Further serious problems beset the empire during its short ninety-one-year history. For instance, from 1450 to 1454 a calamitous famine wracked central Mexico, to the extent that thousands of people perished and some that survived exchanged their freedom for maize with the Totonacs of the Gulf coastal region. And in 1503 a devastating flood consumed much of Tenochtitlan, necessitating an energetic rebuilding program.

Structure and Strategies of the Aztec Empire

The primary goal of imperial rule was the acquisition of tribute paid on a regular basis to the Triple Alliance overlords. Upon conquest, a subdued city-state would agree to scheduled payments of locally available goods and products such as maize, chilies, honey, raw cotton, clothing, wood products, incense, warriors’ costumes and shields, greenstones, gold, feathers and jaguar skins. As long as these demands were met and the city-state did not rebel, the imperial powers took little interest in the affairs of their subjects. Politically, local rulers were usually allowed to remain in their traditional positions. The most prominent and insistent Aztec presence in conquered areas was in the form of imperial tribute collectors. Only occasionally, in recalcitrant areas, were Aztec officials such as governors installed or military garrisons stationed.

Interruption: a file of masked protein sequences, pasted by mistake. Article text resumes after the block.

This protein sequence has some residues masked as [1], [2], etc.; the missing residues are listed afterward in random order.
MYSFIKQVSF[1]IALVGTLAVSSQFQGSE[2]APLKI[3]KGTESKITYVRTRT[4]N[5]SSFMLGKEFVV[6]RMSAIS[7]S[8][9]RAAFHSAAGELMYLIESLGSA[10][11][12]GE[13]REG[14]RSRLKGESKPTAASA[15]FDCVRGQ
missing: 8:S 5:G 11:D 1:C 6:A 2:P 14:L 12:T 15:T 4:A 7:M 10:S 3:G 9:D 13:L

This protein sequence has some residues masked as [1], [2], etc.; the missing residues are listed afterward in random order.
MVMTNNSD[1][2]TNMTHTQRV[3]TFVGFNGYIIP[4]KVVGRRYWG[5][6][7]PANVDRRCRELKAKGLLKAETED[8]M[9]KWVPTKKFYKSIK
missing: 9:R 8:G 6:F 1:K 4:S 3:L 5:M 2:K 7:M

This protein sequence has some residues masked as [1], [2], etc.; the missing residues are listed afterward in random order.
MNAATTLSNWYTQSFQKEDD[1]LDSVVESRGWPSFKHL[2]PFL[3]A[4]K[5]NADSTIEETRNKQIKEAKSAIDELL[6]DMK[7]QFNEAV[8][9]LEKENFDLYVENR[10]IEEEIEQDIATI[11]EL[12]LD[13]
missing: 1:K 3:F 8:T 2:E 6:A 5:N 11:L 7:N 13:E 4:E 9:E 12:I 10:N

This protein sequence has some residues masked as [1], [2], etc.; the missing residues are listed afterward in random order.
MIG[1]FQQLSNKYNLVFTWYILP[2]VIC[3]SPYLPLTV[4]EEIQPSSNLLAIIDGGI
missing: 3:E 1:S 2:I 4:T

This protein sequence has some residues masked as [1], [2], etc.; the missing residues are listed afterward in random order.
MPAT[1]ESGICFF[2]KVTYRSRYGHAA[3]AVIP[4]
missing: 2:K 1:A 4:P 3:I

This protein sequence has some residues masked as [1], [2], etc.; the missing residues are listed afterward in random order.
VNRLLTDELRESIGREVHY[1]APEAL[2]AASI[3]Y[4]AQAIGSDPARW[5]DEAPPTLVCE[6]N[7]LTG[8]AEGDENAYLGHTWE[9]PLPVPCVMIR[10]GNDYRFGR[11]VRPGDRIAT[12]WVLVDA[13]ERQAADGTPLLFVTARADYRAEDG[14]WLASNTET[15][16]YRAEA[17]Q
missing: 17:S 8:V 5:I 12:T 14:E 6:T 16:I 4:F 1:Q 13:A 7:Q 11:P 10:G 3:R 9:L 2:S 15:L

This loose structure disguised a well-considered system of political organization. In the core area of the empire (the Basin of Mexico), the Aztec Empire had the most time to integrate conquered city-states into its political and economic net. They pursued dynastic marriages with local rulers, then installed the offspring of these royal marriages in the conquered city-state: the new ruler therefore combined local legitimacy with imperial loyalties. In some cases new administrative offices were created, and in a few instances local rulers were actually replaced by those selected by the imperial powers. More subtly, city-states of the basin were often required (or invited) to participate in military ventures as the Triple Alliance advanced to conquer far-flung polities. If successful, warriors of these subjugated city-states could gain gifts and titles as rewards, thus heightening their interest in remaining part of the empire. They were not only attached to the empire, they had become participants in it.